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You’ve probably never heard of this Marian title

Ikona Matki Bożej na górze Athos w Grecji

Predrag Lukic | Shutterstock

Daniel Esparza - published on 04/04/24

The Greek title Panagia Gorgoepikoos, “She Who Is Quick to Hear,” resonates with a profound invitation.

Among the rich and varied expressions of Marian devotion, the Greek title Panagia Gorgoepikoos, “She Who Is Quick to Hear,” resonates with a profound invitation: the invitation to listen.

It’s a reminder that the fundamental religious attitude lies not in speech or outward action, but in deep and receptive listening. In a vision-driven world where screens are ubiquitous, Scripture (both the Hebrew Bible and the Gospels) encourages people to hear. Both the Hebrew exhortation “Shemá!” and the evangelical phrase “He who has ears to hear, let him hear” point to the very condition of the possibility of knowing the divine: They invite believers to listen, and to listen attentively. 

The very word “obedience,” so central to religious life, contains the essence of listening. Its Latin root, ob-audire, simply means that: to listen. True obedience, then, isn’t just about compliance or action. It’s about cultivating a deep receptivity to the divine, a willingness to be formed by a voice beyond our own.

The Panagia Gorgoepikoos embodies this archetype of listening. Tradition depicts Mary as a woman deeply attuned to the divine; her “yes” at the Annunciation is a model of surrender to God’s whispered plan. In the legends of the miraculous icon of Gorgoepikoos, Mary often responds quickly to the heartfelt pleas of monks or sailors. She’s not only quick to hear, but quick to respond, showing that listening and acting go hand in hand.

Within the Dochieariu Monastery on Mount Athos resides a revered icon of the Panagia Gorgoepikoos.

Within the Docheiariou Monastery on Mount Athos resides a revered icon of the Panagia Gorgoepikoos. Legend tells of a refectory steward, Neilos, who routinely walked by the icon with a smoky torch. One day, a voice warned him not to obscure the image. Disregarding the warning, the monk was struck blind – he did not listen.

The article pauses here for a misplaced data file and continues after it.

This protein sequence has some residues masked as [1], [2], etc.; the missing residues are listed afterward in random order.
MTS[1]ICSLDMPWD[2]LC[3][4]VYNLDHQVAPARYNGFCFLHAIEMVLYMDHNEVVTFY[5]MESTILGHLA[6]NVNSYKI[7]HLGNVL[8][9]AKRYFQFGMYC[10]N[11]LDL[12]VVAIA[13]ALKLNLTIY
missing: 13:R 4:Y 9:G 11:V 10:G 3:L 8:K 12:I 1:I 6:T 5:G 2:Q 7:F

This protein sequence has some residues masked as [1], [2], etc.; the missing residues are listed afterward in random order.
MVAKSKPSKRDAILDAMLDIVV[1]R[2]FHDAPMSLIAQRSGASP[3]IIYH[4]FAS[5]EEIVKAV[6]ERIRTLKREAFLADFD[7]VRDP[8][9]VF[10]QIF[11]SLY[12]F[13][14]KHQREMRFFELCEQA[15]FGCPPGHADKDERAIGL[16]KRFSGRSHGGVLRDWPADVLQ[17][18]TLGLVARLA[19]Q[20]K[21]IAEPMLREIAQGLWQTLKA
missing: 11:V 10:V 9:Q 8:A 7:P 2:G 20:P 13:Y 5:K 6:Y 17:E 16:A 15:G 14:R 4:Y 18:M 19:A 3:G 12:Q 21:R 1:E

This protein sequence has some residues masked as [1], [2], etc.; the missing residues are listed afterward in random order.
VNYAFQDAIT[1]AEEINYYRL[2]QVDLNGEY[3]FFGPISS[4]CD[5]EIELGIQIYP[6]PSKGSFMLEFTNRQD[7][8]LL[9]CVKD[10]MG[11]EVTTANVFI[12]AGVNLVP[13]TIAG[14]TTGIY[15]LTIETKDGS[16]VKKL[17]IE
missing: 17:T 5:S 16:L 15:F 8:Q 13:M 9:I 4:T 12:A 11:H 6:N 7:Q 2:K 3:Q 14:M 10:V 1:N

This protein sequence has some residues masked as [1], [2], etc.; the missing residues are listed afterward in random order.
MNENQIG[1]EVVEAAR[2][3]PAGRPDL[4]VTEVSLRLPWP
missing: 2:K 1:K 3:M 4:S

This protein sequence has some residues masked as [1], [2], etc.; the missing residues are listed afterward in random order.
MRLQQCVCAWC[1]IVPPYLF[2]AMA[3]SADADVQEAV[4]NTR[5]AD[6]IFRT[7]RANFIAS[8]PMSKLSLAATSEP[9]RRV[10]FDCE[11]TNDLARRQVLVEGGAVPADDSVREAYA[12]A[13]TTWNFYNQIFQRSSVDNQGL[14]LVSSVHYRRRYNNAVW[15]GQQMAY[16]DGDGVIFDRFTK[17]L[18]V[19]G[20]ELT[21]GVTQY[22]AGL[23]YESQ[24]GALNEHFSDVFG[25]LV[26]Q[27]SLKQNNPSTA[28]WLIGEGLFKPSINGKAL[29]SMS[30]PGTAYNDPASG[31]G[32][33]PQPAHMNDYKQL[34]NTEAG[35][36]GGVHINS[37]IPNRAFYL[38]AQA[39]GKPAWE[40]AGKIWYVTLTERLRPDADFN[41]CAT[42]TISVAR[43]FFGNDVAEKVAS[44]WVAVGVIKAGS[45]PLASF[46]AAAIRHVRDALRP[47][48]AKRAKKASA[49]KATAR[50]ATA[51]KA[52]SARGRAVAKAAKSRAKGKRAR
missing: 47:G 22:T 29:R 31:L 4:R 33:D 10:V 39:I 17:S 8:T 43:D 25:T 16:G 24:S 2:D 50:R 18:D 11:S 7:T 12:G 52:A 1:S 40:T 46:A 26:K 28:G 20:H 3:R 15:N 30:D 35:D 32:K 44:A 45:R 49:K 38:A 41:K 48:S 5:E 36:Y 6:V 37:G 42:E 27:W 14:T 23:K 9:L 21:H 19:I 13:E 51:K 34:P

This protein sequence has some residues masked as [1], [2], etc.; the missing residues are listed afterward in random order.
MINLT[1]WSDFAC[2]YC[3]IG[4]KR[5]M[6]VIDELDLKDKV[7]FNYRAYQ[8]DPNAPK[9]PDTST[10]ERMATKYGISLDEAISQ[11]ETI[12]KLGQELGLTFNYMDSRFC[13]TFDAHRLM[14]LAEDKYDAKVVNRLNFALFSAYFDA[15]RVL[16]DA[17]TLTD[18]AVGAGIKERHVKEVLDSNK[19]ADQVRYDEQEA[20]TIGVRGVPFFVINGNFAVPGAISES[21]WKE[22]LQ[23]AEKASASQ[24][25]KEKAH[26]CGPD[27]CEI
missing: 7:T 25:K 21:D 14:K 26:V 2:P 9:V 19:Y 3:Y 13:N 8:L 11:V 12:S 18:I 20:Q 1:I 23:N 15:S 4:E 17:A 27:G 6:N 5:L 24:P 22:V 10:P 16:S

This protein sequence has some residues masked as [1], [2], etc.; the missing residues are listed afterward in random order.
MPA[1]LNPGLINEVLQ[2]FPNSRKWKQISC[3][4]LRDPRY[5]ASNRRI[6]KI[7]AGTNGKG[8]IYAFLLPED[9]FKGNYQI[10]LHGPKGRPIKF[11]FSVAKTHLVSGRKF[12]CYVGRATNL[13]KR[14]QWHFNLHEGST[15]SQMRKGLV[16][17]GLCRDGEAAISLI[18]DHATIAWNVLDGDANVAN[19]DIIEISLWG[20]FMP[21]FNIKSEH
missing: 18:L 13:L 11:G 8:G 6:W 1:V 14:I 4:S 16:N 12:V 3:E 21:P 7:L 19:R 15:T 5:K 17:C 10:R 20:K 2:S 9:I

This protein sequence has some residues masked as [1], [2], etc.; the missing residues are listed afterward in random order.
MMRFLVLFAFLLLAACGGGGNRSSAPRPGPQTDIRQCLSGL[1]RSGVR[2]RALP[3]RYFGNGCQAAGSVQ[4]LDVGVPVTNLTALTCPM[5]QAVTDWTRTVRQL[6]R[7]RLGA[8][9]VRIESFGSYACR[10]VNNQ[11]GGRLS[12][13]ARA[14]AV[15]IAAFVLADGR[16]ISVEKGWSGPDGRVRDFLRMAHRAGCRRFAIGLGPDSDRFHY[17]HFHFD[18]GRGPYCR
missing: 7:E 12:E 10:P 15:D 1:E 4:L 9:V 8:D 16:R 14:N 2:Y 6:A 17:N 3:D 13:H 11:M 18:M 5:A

Remorseful, Neilos prayed relentlessly before the icon, begging for forgiveness and healing. His prayers were swiftly answered when a voice emanated from the image, restoring his sight. The voice further proclaimed the Virgin Mary as “Gorgoepikoos,” promising swift aid to those who seek her protection.

News of this miracle spread throughout Mount Athos, and the icon became a pilgrimage destination. The corridor was transformed into a chapel, and a dedicated priest-monk now attends to the pilgrims who seek the Virgin Mary’s intercession.

Now, the Gorgoepikoos’ quickness of response shouldn’t be confused with hurriedness. True listening isn’t just about registering sounds, it’s about discerning the deeper truths within them. Mary’s legendary response to the wine shortage at Cana illustrates this. Her instruction to the servants, “Do whatever he tells you,” points not to a hasty solution, but to a contemplative obedience born of her attentiveness.

In our own spiritual life, Panagia Gorgoepikoos invites us to cultivate a Marian heart. It’s a call to silence our inner voices, to quiet the fears and distractions, and to venture into deep listening. It is in this listening where we may find the divine voice that offers guidance, wisdom and the strength to truly respond – with our ears and our actions.

GreeceSaintsSpiritual LifeVirgin Mary
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